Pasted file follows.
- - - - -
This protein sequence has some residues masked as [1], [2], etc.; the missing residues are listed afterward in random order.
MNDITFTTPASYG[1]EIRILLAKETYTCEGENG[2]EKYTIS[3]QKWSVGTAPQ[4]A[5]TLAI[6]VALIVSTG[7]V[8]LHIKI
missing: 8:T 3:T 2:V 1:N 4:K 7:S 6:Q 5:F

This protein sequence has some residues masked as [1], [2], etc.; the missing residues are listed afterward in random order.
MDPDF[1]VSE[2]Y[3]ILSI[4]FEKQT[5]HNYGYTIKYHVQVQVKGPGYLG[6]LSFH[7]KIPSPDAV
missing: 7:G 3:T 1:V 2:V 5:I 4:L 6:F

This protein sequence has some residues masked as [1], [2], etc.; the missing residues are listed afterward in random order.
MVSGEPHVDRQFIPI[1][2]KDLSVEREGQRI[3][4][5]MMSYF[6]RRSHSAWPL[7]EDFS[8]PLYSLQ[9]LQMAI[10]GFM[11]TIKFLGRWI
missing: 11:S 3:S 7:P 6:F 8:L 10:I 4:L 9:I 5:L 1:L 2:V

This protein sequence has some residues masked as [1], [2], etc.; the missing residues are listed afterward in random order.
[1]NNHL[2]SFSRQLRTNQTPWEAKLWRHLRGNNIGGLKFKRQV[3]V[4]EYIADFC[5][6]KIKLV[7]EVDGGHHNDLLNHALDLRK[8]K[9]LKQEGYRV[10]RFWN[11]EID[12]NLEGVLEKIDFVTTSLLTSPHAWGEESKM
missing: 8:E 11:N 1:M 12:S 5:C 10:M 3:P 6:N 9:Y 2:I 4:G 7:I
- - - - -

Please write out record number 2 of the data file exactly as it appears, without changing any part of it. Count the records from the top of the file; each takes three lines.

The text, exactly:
This protein sequence has some residues masked as [1], [2], etc.; the missing residues are listed afterward in random order.
MDPDF[1]VSE[2]Y[3]ILSI[4]FEKQT[5]HNYGYTIKYHVQVQVKGPGYLG[6]LSFH[7]KIPSPDAV
missing: 7:G 3:T 1:V 2:V 5:I 4:L 6:F